Over the past few years I have dedicated a good part of my time to the works of Victoria Welby (1837-1912) and her significs, or theory of sign and meaning, as formulated in her two monographs, What Is Meaning? (1983[1903]) and Significs and Language (1985 [1911]), in addition to her numerous papers, a good part of which is still unpublished. This has resulted in two publications that are particularly dear to me, the volumes: 1) Signifying and Understanding. Reading the Works of Victoria Welby and the Signific Movement (De Gruyter Mouton, Berlin, 2009), and; 2) Victoria Welby and the Science of Signs. Significs, Semiotics, Philosophy of Language (Transaction, Brunswick, NJ, 2015).

Using Welby’s work as a pretext, the text I am now proposing – with its references not only to the work of a woman from the Victorian era, more than ever topical today, but also to women from the contemporary world is fundamentally a critique, in a semioethical key, of human relations and their current organization into the socio-economic form generally known as globalization. Under this aspect, my main focus in this paper is on a specific characteristic of today’s globalized world, that is, the logic of “identity,therefore of “difference” and the central role they carry out in interpersonal relations, in society at large. My allusion here is to identity understood as closed identity, and to difference based on the logic of identity thus described, therefore “identity-difference”. In the first place, identity concerns this world itself, mainstream values and dominant socio-economic practice in a globalized world, which are oriented by the logic of identity. Identity as we understand it here does not admit of anything else, it does not admit of any other, outside itself. In the relation of identification with itself, the globalized world is a world devoid of alterity, of otherness.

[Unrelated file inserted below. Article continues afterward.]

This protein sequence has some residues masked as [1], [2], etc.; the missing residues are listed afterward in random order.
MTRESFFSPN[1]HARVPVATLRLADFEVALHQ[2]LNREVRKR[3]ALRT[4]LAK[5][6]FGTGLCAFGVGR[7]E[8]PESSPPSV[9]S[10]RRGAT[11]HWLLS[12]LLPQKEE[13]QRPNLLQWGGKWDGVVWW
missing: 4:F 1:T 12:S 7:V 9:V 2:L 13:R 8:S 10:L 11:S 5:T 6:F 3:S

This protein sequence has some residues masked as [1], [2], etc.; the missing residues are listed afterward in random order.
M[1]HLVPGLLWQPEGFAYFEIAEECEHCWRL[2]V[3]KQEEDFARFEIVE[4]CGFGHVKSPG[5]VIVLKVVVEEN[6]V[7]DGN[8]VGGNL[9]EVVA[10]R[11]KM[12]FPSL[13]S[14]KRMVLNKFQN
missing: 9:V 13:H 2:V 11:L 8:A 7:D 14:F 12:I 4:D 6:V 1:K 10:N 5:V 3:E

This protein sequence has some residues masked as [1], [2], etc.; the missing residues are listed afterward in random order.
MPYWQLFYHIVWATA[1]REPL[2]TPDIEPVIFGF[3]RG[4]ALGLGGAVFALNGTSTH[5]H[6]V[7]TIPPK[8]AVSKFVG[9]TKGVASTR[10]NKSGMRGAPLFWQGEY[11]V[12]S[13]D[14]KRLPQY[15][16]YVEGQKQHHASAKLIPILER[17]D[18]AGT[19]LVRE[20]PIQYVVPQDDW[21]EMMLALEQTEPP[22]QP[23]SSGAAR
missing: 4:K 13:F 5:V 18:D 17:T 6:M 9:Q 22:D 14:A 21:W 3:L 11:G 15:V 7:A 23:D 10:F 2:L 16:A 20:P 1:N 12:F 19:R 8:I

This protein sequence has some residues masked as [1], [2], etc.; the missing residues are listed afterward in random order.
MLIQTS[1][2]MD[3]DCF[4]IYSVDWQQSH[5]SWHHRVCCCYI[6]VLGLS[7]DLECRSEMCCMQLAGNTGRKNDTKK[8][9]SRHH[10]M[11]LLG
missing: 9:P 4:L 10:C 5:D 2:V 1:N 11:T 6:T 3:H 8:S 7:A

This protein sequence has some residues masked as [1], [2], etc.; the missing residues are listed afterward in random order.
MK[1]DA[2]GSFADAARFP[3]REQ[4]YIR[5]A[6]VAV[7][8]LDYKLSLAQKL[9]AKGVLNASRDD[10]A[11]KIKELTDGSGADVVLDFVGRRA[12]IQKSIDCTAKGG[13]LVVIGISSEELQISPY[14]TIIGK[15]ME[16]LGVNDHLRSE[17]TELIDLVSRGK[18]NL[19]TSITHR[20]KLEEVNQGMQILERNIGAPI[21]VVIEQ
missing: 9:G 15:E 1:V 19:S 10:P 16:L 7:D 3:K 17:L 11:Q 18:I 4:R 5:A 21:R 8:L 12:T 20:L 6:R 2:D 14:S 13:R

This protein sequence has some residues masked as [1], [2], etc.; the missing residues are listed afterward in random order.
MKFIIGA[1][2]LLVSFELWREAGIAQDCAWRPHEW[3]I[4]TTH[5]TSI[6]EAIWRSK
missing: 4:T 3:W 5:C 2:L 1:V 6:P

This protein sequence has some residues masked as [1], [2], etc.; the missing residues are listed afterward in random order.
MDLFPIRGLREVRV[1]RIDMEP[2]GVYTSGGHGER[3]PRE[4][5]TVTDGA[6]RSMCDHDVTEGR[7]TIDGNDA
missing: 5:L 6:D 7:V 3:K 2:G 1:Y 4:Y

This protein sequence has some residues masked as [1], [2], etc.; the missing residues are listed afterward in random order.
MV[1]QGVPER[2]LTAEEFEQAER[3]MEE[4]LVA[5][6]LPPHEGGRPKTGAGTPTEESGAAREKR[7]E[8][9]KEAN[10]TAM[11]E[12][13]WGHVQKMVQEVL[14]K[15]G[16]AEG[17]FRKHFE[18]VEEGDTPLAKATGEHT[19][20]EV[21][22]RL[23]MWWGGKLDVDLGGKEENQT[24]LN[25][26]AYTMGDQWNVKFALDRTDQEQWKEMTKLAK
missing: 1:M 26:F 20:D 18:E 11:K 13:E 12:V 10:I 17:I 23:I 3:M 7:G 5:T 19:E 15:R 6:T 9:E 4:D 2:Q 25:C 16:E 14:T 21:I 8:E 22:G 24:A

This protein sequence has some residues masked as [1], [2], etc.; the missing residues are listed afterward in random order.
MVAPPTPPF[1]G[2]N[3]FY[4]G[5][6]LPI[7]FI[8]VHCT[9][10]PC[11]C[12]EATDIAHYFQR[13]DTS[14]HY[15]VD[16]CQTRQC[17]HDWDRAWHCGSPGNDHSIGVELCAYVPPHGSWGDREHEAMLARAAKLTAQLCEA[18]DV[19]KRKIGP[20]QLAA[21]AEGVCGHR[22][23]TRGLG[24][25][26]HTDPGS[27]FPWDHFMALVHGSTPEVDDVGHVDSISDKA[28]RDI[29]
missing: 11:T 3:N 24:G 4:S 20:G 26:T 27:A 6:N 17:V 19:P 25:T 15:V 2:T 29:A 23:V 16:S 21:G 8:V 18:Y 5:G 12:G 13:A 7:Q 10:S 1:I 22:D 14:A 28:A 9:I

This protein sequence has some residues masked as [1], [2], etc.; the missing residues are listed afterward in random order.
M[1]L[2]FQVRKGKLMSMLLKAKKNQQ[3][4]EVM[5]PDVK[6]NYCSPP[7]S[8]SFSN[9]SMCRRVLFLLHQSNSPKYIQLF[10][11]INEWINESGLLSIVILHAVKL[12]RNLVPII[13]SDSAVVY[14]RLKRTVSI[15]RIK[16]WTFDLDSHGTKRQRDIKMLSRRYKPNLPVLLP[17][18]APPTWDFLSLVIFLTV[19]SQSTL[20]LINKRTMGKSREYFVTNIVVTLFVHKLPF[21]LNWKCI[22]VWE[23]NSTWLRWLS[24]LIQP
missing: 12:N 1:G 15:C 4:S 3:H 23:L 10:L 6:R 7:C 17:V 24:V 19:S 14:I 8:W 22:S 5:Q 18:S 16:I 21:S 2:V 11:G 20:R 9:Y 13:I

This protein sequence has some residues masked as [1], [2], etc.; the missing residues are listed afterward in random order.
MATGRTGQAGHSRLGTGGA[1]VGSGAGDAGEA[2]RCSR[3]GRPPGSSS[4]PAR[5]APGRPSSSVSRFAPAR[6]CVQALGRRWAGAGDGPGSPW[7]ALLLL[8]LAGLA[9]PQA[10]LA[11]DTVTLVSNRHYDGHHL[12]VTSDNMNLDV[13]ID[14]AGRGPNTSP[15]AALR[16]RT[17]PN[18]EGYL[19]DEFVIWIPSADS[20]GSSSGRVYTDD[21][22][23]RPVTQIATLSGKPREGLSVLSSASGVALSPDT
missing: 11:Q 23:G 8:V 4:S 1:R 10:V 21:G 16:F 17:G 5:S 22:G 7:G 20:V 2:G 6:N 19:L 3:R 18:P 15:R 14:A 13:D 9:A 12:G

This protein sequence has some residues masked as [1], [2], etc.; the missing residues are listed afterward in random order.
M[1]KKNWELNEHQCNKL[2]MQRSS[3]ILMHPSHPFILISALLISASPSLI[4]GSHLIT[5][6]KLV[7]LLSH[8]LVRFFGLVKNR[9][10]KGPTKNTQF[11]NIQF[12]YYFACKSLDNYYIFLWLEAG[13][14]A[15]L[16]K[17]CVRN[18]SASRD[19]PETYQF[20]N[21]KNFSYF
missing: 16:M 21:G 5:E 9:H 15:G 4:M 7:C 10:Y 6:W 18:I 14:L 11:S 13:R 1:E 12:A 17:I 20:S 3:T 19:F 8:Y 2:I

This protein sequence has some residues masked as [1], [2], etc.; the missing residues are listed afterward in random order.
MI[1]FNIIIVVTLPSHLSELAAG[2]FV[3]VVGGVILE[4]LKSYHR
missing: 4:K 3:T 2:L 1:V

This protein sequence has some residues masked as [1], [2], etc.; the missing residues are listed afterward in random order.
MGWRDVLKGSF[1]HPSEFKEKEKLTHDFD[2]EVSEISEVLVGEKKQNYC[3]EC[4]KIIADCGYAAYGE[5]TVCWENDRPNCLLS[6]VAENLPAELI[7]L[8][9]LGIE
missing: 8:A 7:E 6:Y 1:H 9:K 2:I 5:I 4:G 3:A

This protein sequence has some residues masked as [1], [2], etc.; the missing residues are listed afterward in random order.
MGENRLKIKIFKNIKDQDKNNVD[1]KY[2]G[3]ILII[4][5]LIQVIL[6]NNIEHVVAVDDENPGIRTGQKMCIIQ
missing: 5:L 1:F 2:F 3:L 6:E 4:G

On the contrary, the sign, semiosis, which is the material out of which this world and the human being that inhabits it is made, has a vocation for otherness and for difference understood in terms of otherness, “otherness-difference.” Otherness distinguishes the sign from the signal and its static nature, from univocality, monologism, thereby opening it to the dialogism and plurivocality of infinite semiosis. Instead, the sign used to fix difference and identity, the sign reduced to the status of signal, is the sign that has lost its capacity for deferral, for otherness. In fact, well before Jacques Derrida (1967) replaces the ‘e’ with an ‘a’ in the French word différance to indicate the process of deferral, Charles S. Peirce had already conveyed the dynamical sense of difference, in the sense of deferral among signs, with his idea of infinite semiosis. Deferral among sign and interpretant may be understood in the dialogical terms of question and answer: the interpretant responds to the sign which presents itself as a question and which as such sets clear limits to interpretation, according to a dialogical relation that is open to, oriented by and at once restrained by the irreducible otherness of its terms. Here, with the expression “limits” we are referring to the so-called  “semiotic materiality” of the sign (see Petrilli 2010, 137-158), that is, its otherness, precisely, and not at all to the limits of identity, when proposed in terms of closed identity that does not recognize the other, that is indifferent to the other, that expunges the other.